How to Create an Accessible Holiday Cottage for Disabled Travellers
There are so many things to consider when booking a holiday cottage, such as – which area to stay, are the preferred dates available, how much will it cost and what is there to do nearby. But what about travellers with a sensory impairment and/or physical disability? Their priority is to find a cottage that’s suitable for their disability, before they can even tick-off the other requirements.
According to disability equality charity Scope, there are 13.9 million disabled people currently living in the UK. But when it comes to holidays, it’s still common to find that the accommodation available is simply not properly adapted for those with a disability.
Holiday cottages can help by making a few (relatively easily) changes to adapt their property for disabled travellers. Here’s how…
The advantages of ensuring your holiday cottage is accessible for disabled travellers
Part of being a great host lies in your ability to successfully cater to different kinds of guests. So, making the right adaptations to your self-catering property – whether they’re big or small – means you can potentially tap into a huge market of travellers with disabilities. If you tick all the boxes, customers are also very loyal.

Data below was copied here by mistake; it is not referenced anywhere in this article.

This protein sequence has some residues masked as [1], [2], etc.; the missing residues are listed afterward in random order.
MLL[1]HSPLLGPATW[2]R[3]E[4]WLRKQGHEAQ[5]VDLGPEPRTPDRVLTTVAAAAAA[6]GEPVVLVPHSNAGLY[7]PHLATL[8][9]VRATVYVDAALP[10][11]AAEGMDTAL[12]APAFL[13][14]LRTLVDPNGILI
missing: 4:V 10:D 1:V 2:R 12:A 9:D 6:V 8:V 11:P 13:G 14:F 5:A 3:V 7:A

The GB Tourism survey (2015) revealed that ‘accessible tourism’ had contributed £3.2 billion (16%) towards the total spend on UK overnight trips that year! So, think about how it might unlock a whole new market of as-yet-unknown customers, and perhaps even make you eligible for being listed on niche rental portals.
It could also give you the edge over your competitors. Whilst there are thousands of holiday cottages for rent in the UK, a notable proportion of these are still not accessible for disabled travellers. Adapting aspects of your property might, therefore, provide you with a new unique selling point, which nearby rival properties simply won’t be able to compete with.
It also means you’re doing something positive for society. Did you know that almost half a million British adults with an impairment stated lack of accessibility as a reason for not going on holiday in the UK? Everyone deserves to have a holiday.